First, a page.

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How to spot a dodgy invoice every time


Putting in place five simple procedures to track, check, and match crucial details will leave fraudsters with fewer chances to profit.

By Gerard Mondaca 14 minute read

Invoice fraud, also known as “false billing”, happens when criminals redirect payment of your outstanding invoices to a fraudulent bank account via fake invoices, employee or supplier impersonations or invoice manipulation from an email hack.

Anyone can fall victim to invoice fraud. Australian businesses lost $277 million to payment redirect scams in 2021, according to the ACCC. However, understanding how it happens and putting security in place can minimise the risks.

Subtle opportunists


Fraudsters are opportunists — they spot vulnerabilities in accounts payable processes to defraud organisations. It works like this: a fraudster sends an invoice to your business via email. The email will typically have an invoice attached detailing the purchase order and payee details. These emails and invoices may seem genuine but there are intricate details that accountants or office administrators can miss.

For example, the email address could look like it is from a legitimate supplier, but the fraudsters have replaced an “o” with the number “0”. Or the invoice attached may have a malicious link that could infect your organisation’s network.

Within the content of the email, the fraudster will provide a new bank account number and request that all future payments are processed. Once this happens, it is already too late. The scam is often detected when the original supplier asks why they have not been paid.

Types of invoice fraud

  1. False, inflated or duplicate invoices

Inflated or duplicate invoices are a huge nuisance to accounts payable departments. Fraudsters love this tactic because it is easy and with the right timing, organisations may be paying twice or paying at an inflated price. In addition, fraudsters may collaborate with a malicious insider in the organisation to carry out other fraudulent activities.

  1. Third-party supplier or vendor impersonations

Fraudsters understand that employees are much more likely to reply to a genuine supplier instead of unknown individuals. So they impersonate a supplier by changing their email address, copying the company logo, and using the supplier’s personal information.

  1. CEO/CFO fraud

In this scheme, fraudsters impersonate executives, sending fake emails authorising urgent payments. This type of invoice fraud can be tricky and manipulative, especially to accounts payable clerks who are not properly trained and unsure what to do.

Detecting invoice scams

Always stay alert when scanning through an invoice. To ensure you do not fall victim to invoice fraud, make sure to double-check the invoice of the following:

  1. Email addresses
  2. Contact information
  3. Invoice number and purchase order
  4. Dates
  5. BSB and account number
  6. Company information and logo
  7. Goods and services
  8. Speed of payment

Put procedures in place

Once you understand how this type of fraud works it is essential to establish procedures to protect your organisation from invoice fraud.

  1. Establish call-back procedures

If you suspect fraudulent activity or notice changes on an invoice, immediately contact the supplier or vendor. By conducting a call-back you can verify that the banking details or information is correct.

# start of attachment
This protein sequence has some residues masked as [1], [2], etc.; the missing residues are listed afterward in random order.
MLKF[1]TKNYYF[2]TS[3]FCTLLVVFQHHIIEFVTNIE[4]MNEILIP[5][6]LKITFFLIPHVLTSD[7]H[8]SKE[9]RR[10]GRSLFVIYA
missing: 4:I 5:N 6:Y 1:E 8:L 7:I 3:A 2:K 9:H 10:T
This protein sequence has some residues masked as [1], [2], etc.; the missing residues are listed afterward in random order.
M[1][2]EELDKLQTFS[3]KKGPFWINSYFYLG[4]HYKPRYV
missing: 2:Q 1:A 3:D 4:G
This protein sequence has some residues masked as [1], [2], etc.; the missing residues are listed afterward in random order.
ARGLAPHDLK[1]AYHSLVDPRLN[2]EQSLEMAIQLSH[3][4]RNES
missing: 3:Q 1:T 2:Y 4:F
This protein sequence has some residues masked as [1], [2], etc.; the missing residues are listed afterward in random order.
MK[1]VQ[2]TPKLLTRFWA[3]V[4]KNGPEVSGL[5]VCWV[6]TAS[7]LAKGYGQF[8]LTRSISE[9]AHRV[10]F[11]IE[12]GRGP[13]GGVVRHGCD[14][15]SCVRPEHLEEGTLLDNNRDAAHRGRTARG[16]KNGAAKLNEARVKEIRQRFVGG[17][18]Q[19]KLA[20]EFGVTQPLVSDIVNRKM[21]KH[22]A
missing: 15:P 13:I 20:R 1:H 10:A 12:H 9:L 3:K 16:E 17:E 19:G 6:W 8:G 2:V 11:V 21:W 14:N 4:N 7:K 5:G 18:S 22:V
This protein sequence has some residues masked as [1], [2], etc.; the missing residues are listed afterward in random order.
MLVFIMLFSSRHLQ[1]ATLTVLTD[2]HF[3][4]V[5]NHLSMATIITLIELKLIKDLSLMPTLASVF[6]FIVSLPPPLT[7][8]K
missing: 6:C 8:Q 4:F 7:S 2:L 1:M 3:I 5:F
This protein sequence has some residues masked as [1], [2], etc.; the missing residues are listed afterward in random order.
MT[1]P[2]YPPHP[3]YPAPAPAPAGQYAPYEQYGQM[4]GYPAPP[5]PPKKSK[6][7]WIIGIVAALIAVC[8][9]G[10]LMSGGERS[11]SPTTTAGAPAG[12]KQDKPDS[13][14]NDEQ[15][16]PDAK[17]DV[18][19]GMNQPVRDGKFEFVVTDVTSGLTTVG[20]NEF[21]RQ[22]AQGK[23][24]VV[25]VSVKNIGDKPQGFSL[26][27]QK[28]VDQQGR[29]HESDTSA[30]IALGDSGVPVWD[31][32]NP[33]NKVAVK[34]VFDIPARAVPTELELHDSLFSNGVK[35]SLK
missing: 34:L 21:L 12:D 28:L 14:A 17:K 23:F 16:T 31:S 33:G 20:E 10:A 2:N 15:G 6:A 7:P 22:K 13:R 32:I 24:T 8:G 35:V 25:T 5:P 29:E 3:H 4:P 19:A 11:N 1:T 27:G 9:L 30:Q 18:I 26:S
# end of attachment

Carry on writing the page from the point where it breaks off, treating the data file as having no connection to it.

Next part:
1. Set up two-factor or multi-factor authentication

By setting up two-factor or multi-factor authentication on your email, you can prevent fraudsters from hacking your email accounts. You can also avoid becoming a target by fraudsters who may want to use your email to defraud your clients. According to Microsoft, MFA can prevent 99.9 per cent of attacks.

  1. Track invoice activity

When you track each invoice and update an invoice, you will be able to notice all the changes that occur. Changes like the frequency of invoices or description of items are components you should keep an eye out for. These changes may occur and could seem suspicious. It may look legitimate. However, you should always double-check with the supplier to make sure.

  1. Employ three-way matching

This allows you to verify a supplier invoice by matching the invoice to the purchase order and receipt of goods. The primary purpose is to prevent any fake invoices or fraudulent invoices.

  1. Double check BSB and account number

Finally, it is crucial to ensure payee details such as the BSB and account number are accurate. A slight change may be enough to fool you. Fraudsters are known for requesting changes in payment details. Always verify the payee’s information before finalising payments.

The bottom line

Statistics demonstrate that invoice fraud is a serious problem. Threats can come in all forms and target a variety of individuals such as employees, executives and vendors.

With large batches of invoices coming into a business each quarter, accounts payable departments are too buried in paperwork and workflows to be worried about preventing invoice fraud.

There’s also a lack of awareness and investigation — but the bottom line is that organisations need to be aware and act against invoice fraud in order to avoid this increasing threat.

By double-checking invoices, confirming with suppliers, strengthening internal controls, and applying security software, you can significantly minimise the risk.

Gerard Mondaca is community security manager at Eftsure.



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